Prof. David J. Mooney
Harvard University, US
Cell and Tissue Engineering
Biomaterials for Immunotheraphy
Cancer immunotherapy (e.g., checkpoint blockade therapy, CAR-T cells) is revolutionizing cancer treatment, but many patients do not benefit from the current therapies. We propose to utilize biomaterials to better program immune cells and enhance therapeutic outcomes. The materials promote spatial concentration of target immune cell populations, and manipulate the assembled cells via temporal control over immunomodulatory agents presented from the material. This approach has shown significant promise in the development of robust anti-cancer T cell responses in the context of a wide range of cancers. The resultant biomaterial systems allow for significant control over antigen presentation and antigen presenting cell activation, leading us to explore their utility as a platform for vaccination against infectious agents, including SARS-CoV-2. Further, these systems can also serve as synthetic analogs of antigen presenting cells, allowing for rapid expansion and tuning of T cell products to enhance adoptive therapy. Biomaterial-based systems are a promising approach to program immune responses in vitro and in vivo and improve the outcome of current immunotherapies.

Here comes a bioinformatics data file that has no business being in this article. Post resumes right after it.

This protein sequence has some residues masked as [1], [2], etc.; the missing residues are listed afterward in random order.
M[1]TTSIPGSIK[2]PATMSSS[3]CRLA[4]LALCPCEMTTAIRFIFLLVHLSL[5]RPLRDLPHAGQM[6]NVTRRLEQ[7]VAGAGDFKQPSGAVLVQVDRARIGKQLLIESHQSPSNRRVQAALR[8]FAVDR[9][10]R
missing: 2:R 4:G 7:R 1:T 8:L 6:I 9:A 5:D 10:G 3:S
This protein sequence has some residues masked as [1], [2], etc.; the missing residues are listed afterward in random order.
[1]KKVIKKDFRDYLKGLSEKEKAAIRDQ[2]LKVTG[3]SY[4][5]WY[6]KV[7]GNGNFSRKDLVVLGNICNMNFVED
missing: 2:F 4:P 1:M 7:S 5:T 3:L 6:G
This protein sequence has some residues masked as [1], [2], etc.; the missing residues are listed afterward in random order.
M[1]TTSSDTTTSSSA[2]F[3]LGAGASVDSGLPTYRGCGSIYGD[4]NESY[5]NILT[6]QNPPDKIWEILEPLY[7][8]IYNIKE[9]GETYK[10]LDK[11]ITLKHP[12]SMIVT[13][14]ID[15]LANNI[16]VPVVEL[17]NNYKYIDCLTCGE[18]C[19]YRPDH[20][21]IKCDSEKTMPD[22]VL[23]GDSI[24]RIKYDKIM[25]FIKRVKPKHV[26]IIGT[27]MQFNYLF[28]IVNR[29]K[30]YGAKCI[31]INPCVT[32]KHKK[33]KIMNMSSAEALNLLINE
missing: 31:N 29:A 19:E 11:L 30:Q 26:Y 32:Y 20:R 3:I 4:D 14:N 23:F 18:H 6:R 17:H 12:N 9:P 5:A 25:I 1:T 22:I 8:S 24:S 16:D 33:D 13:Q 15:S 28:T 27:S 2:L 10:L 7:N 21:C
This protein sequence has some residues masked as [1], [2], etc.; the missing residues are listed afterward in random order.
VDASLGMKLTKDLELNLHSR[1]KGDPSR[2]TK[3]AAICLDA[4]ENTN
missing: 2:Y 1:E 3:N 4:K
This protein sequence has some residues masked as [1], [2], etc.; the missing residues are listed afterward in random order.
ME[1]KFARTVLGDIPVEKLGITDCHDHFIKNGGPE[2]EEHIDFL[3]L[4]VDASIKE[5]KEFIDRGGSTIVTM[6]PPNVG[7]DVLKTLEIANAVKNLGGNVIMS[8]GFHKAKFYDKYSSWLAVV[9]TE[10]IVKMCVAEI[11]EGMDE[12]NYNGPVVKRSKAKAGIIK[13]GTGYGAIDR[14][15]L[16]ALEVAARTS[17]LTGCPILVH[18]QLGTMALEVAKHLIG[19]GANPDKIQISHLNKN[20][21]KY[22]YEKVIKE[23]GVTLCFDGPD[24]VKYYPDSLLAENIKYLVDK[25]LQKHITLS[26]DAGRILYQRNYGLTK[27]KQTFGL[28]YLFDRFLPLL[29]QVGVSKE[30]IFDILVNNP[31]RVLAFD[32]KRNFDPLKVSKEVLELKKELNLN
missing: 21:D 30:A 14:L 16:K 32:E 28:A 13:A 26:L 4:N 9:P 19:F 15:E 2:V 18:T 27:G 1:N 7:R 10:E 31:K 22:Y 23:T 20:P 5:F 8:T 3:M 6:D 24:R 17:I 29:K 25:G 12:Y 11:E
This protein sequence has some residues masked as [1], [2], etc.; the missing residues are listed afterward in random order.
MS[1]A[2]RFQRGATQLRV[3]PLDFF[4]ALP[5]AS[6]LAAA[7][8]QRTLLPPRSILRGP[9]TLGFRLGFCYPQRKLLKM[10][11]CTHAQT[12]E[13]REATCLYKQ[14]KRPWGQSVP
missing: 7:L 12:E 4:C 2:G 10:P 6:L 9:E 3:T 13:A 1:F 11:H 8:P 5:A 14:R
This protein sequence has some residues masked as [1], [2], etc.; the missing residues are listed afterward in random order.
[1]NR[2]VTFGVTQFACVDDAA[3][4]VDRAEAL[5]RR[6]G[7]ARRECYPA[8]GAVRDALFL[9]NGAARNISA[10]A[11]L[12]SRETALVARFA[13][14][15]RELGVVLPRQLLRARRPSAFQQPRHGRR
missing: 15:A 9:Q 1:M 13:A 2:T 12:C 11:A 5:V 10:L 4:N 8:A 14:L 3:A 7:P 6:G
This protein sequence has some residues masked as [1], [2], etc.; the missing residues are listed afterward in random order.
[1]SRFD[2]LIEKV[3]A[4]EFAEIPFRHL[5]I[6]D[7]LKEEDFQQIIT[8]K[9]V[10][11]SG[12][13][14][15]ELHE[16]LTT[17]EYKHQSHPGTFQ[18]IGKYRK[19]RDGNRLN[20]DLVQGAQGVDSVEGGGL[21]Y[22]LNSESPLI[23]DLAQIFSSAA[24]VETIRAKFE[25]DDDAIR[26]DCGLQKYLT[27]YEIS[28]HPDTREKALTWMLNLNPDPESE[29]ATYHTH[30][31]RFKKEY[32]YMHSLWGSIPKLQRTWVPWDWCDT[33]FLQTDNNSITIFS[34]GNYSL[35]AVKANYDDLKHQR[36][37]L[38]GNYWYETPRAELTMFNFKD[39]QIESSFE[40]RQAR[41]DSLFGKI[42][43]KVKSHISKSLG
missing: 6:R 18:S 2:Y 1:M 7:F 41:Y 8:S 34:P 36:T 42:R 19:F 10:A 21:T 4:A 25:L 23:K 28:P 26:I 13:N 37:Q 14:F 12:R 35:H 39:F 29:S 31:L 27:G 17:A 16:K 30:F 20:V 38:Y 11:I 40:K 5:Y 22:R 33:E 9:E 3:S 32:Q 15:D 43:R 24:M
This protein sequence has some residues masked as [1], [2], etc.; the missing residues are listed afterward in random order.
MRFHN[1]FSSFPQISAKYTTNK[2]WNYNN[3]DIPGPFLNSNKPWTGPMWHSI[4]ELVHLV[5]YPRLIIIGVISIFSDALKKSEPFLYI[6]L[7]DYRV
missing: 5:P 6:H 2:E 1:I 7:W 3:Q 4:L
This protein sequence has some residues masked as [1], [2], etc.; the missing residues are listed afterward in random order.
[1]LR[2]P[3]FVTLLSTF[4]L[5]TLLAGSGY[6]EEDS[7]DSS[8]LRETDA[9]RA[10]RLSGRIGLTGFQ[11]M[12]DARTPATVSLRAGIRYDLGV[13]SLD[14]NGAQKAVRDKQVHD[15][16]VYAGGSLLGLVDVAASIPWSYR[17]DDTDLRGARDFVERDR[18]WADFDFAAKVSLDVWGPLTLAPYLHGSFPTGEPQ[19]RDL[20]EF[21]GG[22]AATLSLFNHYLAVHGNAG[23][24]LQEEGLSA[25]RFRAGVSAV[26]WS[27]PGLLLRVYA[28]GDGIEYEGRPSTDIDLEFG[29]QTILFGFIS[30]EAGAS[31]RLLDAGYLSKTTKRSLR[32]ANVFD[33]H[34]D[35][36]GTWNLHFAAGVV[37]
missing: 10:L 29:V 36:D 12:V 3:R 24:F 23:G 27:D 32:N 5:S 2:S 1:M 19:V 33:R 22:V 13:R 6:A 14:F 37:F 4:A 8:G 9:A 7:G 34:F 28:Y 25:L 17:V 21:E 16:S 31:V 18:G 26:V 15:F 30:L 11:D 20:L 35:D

1. Ali OA, Huebsch N, Cao L, Dranoff G, Mooney DJ. Infection-mimicking materials to program dendritic cells in situ. Nat Mater. 2009 Feb;8(2):151-8.